INDIANAPOLIS -- Drug treatment is now covered for Indiana Medicaid recipients, but some enrolled in the Healthy Indiana Plan will be subject to a work requirement, Gov. Eric Holcomb said Friday.
The announcement comes after the federal government approved a "waiver" the Republican governor sought last summer, which allows Indiana to administer its health insurance plan for poor people differently than in other states.
More than 430,000 poor people receive insurance through the Healthy Indiana Plan, or HIP, which is funded through former President Barack Obama's signature health care law.
The plan was first developed under former Gov. Mitch Daniels and later expanded under then-Gov. Mike Pence, who took advantage of Obama's law to drastically increase the number of people who could receive coverage.
In its latest iteration, Holcomb is putting his own stamp on the program.
The new work requirement has a long list of exemptions and will apply to only about a quarter of those enrolled, many who already work. Those without at least a part-time job will be required to participate in a state job training program to qualify.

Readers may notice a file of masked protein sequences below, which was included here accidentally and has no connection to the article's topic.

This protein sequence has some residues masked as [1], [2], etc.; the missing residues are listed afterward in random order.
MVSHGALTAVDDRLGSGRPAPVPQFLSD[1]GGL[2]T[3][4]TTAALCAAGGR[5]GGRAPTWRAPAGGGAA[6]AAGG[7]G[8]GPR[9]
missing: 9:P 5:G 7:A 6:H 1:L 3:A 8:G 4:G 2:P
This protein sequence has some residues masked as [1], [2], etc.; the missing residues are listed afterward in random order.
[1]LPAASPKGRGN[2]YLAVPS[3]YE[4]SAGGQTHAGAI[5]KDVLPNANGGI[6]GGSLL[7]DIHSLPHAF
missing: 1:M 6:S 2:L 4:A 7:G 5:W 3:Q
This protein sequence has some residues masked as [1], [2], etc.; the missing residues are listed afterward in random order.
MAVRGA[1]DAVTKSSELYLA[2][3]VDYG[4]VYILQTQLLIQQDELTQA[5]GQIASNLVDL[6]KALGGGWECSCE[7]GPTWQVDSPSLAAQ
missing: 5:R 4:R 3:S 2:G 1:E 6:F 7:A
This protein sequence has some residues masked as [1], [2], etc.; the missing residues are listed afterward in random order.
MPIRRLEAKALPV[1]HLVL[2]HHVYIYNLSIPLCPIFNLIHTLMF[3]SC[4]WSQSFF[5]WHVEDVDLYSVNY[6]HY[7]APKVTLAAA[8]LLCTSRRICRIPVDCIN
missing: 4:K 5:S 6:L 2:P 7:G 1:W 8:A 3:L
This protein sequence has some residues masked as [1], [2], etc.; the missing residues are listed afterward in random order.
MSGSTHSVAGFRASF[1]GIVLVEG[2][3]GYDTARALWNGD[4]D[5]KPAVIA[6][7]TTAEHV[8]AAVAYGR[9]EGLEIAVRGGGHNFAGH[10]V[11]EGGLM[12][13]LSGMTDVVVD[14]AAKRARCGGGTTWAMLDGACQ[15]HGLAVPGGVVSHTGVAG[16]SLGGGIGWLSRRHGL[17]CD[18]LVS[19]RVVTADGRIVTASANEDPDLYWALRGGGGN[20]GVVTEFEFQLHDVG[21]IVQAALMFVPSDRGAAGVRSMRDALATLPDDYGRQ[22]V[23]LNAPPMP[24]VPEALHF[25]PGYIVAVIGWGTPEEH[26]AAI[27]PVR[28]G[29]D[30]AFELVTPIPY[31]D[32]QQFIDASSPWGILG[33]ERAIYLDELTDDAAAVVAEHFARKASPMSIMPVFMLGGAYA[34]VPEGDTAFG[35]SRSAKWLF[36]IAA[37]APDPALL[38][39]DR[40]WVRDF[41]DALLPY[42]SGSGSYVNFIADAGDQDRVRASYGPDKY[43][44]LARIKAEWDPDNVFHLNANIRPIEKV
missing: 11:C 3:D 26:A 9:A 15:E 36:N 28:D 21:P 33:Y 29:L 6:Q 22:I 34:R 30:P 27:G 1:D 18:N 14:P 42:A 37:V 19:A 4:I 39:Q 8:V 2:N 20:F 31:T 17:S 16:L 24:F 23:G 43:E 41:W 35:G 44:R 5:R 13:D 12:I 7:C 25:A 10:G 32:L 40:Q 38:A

The requirement does not apply to those who are medically frail, pregnant, over 60, students, recently incarcerated, are in drug treatment or are primary caretakers for young or disabled children.
Holcomb estimates that the drug treatment component could provide as much as $80 million a year. Anyone on Medicaid is eligible, including HIP enrollees.
"This approval continues coverage for hundreds of thousands of Hoosiers and unlocks funding to expand resources to help people struggling with addiction," Holcomb said.
However, not everyone is convinced the way Indiana administers the plan is a good idea.
For example, some HIP recipients are required to pay a monthly fee to stay enrolled. Those who are slightly above the poverty line and miss a payment - typically less than $25 - are locked out of the program for six months.
That's kicked thousands off coverage since Pence expanded the program.
"Changing Medicaid to put more barriers in the way of people who need health care runs counter to the program's main goal: giving people health coverage," said Frederick Isasi, executive director for Families USA.